Will there be a waiting period for my policy to take effect?
Most likely. Typically, there's a 30-day waiting period from date of purchase before your policy goes into effect. Here are the only exceptions:
  • If a building has been newly designated in the SFHA and flood insurance is being purchased within the 13-month period following a map revision.
  • If an additional amount of insurance is selected as an option on the renewal bill.
  • If a property is affected by flooding on burned Federal land that is a result of, or is exacerbated by, post-wildfire conditions when the policy is purchased within 60 days of the fire containment date.
What is the policy term for NFIP insurance?
One year.
Does a deductible apply to my coverage?
Building and contents policies have separate deductibles for each. This means that if your building and contents are both damaged due to a flood event, both deductibles are applied.

For more information about deductibles, contact your insurance agent or company, or fill out the Flood Risk Profile to find an agent serving your area.
How many structures (and their contents) may be insured on each policy?
Only one building and its contents can be insured on each policy.
Is there a 'grace period' after a policy has expired?
All policies expire at 12:01 a.m. on the last day of the effective term, but you remain covered for 30 days after the expiration of the policy. Claims for losses that occur in this grace period will be honored, provided that the full renewal premium is paid by the end of the 30-day period.
Will damage-preventing measures I've taken in my home be reimbursed by my Standard Flood Insurance Policy?
Some will be. When your insured home is in eminent danger of being flooded, you may receive up to a $1,000 reimbursement for your damage-preventing expenses. Things like renting storage space to protect your belongings, buying sandbags and lumber to make a barricade, and renting pumps are all things that qualify for reimbursement. No deductible is applied to this coverage.
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Hurricane Preparations
What can I do to protect my home and family from a hurricane?
Besides insuring your property, there are things you can do to minimize potential loss to your home and ensure your family's safety.
Remember to talk to your insurance agent if you have questions or would like additional information.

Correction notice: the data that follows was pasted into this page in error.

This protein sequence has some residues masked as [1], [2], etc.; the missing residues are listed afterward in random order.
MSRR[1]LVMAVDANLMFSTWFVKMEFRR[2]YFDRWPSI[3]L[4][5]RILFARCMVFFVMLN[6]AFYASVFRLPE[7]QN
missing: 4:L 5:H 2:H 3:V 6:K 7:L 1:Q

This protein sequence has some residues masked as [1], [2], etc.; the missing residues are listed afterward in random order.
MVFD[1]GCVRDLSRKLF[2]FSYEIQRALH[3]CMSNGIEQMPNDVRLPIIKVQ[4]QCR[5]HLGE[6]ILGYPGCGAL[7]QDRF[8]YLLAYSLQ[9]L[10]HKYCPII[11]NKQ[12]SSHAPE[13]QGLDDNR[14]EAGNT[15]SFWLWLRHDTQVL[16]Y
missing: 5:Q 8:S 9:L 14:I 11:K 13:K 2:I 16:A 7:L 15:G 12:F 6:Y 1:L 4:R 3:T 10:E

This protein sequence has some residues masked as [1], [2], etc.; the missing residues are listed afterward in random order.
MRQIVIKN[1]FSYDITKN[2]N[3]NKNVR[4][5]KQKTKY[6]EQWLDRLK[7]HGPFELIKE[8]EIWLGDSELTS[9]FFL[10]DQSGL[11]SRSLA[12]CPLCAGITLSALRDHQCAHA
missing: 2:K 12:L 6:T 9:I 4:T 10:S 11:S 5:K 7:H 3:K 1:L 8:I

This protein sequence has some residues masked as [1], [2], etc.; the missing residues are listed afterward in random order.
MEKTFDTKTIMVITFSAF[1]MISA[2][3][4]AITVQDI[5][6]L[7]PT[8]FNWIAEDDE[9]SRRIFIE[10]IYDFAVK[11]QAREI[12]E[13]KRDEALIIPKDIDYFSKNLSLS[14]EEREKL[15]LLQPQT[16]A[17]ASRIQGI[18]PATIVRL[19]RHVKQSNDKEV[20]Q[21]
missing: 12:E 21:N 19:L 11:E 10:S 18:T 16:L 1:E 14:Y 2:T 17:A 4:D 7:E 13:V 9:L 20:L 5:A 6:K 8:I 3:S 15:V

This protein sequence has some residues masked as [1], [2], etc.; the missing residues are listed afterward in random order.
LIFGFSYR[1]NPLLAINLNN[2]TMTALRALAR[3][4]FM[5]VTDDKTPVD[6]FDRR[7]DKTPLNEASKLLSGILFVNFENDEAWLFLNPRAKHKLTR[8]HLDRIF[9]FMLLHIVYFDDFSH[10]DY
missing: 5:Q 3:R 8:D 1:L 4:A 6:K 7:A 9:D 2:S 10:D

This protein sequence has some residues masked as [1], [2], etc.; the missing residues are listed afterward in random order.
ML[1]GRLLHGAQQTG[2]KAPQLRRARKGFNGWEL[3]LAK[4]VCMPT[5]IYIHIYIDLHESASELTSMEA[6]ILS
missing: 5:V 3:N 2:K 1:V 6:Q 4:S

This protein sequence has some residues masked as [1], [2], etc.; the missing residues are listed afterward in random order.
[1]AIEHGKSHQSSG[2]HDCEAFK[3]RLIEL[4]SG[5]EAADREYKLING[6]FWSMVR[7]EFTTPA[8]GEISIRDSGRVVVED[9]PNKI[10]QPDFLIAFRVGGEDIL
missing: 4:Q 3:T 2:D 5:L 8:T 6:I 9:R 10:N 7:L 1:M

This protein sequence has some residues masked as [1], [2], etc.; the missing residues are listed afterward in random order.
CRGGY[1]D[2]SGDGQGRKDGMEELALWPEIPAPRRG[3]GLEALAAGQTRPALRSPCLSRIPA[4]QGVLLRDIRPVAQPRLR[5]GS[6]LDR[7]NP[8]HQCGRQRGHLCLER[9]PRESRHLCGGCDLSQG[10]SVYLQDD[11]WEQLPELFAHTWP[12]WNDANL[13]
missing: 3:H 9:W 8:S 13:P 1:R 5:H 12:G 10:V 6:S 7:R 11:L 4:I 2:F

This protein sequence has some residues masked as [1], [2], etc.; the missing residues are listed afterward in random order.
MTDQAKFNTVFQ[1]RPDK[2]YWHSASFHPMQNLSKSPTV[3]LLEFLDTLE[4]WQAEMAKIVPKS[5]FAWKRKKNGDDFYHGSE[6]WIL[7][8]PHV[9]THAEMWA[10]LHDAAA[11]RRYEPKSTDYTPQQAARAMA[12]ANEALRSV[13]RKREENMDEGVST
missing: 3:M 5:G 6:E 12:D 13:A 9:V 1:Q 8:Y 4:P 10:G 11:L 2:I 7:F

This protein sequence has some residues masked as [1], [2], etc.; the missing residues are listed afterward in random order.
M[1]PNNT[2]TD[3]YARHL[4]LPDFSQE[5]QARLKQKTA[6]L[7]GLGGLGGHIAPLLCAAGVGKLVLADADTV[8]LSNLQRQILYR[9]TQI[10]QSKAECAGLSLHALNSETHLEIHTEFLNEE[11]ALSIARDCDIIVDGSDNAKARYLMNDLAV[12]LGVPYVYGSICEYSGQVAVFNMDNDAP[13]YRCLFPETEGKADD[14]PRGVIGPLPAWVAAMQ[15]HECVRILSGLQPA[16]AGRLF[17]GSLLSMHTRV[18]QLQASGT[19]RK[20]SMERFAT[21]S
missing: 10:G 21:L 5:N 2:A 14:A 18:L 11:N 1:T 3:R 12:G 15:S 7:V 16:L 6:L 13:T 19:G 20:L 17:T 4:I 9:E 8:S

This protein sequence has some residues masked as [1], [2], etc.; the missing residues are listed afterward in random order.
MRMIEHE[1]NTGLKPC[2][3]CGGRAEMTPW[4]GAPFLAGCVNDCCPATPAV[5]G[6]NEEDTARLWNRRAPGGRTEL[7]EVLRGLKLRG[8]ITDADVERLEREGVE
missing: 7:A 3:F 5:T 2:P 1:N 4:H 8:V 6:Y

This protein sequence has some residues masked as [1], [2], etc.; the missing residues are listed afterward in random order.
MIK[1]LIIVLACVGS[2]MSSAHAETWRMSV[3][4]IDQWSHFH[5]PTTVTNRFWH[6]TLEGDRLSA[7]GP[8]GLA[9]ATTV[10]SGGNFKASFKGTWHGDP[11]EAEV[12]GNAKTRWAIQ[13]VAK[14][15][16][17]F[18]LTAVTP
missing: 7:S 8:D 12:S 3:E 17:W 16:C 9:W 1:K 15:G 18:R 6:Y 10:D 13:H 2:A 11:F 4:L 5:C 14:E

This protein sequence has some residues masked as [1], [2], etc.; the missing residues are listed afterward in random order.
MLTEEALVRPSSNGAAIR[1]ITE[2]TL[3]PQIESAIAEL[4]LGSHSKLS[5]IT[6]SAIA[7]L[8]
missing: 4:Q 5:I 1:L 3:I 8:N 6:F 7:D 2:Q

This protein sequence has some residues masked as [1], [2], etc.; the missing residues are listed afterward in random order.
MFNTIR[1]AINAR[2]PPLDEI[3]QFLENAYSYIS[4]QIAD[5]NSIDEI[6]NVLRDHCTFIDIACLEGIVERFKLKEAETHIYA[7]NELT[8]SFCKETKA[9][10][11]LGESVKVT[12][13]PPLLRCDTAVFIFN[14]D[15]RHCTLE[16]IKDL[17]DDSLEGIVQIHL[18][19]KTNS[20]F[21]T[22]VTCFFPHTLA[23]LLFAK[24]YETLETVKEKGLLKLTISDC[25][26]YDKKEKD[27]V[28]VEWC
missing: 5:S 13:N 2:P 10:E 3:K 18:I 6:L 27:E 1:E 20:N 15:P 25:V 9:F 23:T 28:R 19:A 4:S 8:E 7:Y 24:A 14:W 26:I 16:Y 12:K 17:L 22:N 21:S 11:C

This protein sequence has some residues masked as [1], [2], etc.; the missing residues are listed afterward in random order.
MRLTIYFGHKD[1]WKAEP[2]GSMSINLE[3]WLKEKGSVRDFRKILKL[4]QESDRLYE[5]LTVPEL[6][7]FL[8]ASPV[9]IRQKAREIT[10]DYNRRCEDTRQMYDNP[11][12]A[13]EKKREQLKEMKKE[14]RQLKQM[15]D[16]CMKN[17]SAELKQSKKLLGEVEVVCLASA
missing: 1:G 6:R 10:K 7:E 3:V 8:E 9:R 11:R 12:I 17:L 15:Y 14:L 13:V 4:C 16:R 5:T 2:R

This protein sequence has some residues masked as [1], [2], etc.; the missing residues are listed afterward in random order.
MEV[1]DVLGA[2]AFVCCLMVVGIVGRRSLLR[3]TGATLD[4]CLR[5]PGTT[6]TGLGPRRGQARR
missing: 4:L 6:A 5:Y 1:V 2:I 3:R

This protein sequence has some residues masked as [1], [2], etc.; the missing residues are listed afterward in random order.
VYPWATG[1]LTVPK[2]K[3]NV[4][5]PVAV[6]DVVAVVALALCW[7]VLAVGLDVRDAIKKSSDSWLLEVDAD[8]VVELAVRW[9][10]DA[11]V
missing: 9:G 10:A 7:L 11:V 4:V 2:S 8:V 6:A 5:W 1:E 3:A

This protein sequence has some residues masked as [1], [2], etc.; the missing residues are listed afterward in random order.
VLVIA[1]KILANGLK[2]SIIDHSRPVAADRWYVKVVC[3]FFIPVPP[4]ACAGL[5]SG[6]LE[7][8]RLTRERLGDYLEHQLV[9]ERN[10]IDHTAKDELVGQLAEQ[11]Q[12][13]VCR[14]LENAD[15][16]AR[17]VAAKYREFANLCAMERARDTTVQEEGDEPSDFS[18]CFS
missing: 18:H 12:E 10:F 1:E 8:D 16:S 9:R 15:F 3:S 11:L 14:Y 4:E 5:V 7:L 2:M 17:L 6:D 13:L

Is my city at risk?
Nearly every year since 1851, at least one hurricane has reached the United States. On average there are six hurricanes in a season. As all hurricanes weaken to tropical storms and move inland, the threat of torrential rains over large areas intensifies the risks of flooding for inland communities and states. Flooding from hurricanes can occur hundreds of miles from the coast placing communities, which would not normally be affected by the strongest hurricane winds, in great danger. Although any coastal area is at risk, certain cities are particularly vulnerable and may have incurred losses even higher than those incurred when Hurricane Katrina struck New Orleans.
Has a disaster been declared for my area?
Check the FEMA disaster declarations page for the latest information.
I don't have flood insurance, but doesn't my homeowners insurance cover this?
Most homeowners insurance does NOT cover damage or losses from flooding. Some damage to your property may have been caused by something other than flooding. Look at your policy and see your homeowners insurance agent for more information about what types of damage are covered by your policy.
How do I file a flood insurance claim?
Read the simple steps about how to file a claim For in-depth answers regarding claims and the flood insurance claims process, please read the Flood Insurance Claims handbook.
How can I tell what caused the damage to my property?
Flooding is defined as rising waters. Damage caused by falling water and wind is not considered flood damage. Please talk to your flood insurance agent and/or your homeowners insurance company for more information about what is covered under your policy. Use the Flood Insurance Claims handbook as a reference.
What is Increased Cost of Compliance (ICC) Coverage?

If a flood damages your home or business, you may be required by law or ordinance to meet certain building compliancy requirements in your community to reduce future flood damage. To help with these costs, the National Flood Insurance Program includes Increased Cost of Compliance (ICC) coverage for all eligible properties insured under the Standard Flood Insurance Policy. You may file a claim for your Increased Cost of Compliance coverage (ICC) in three instances:

  1. If your community determines that your home or business is damaged by a flood to the point that repairs will cost 50 percent or more of the building's pre-damage market value (a lower threshold can be adopted by law or ordinance). This is called substantial damage.
  2. If your community has a repetitive loss provision in its floodplain management ordinance and determines that your home or business was damaged by a flood two times in the past 10 years, where the cost of repairing the flood damage, on the average, equaled or exceeded 25 percent of its market value at the time of each flood. This is called repetitive damage. Additionally, there must have been flood insurance claim payments for each of the two flood losses.
  3. If you participate in a FEMA-sponsored grant program and meet eligibility requirements.

Read more about ICC

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PRIMARY RESIDENCE DISCLAIMER


For flood insurance rating purposes, a primary residence is a building that will be lived in by the insured or the insured's spouse for at least 80 percent of the 365 days following the policy effective date. If the building will be lived in for less than 80 percent of the policy year, it is considered to be a non-primary residence.

How Can I get Covered?

  • Rate your risk
  • Estimate your premiums
  • Find an agent
 

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Last Updated: Thursday, 19-May-2016, 3:20 PM (EDT)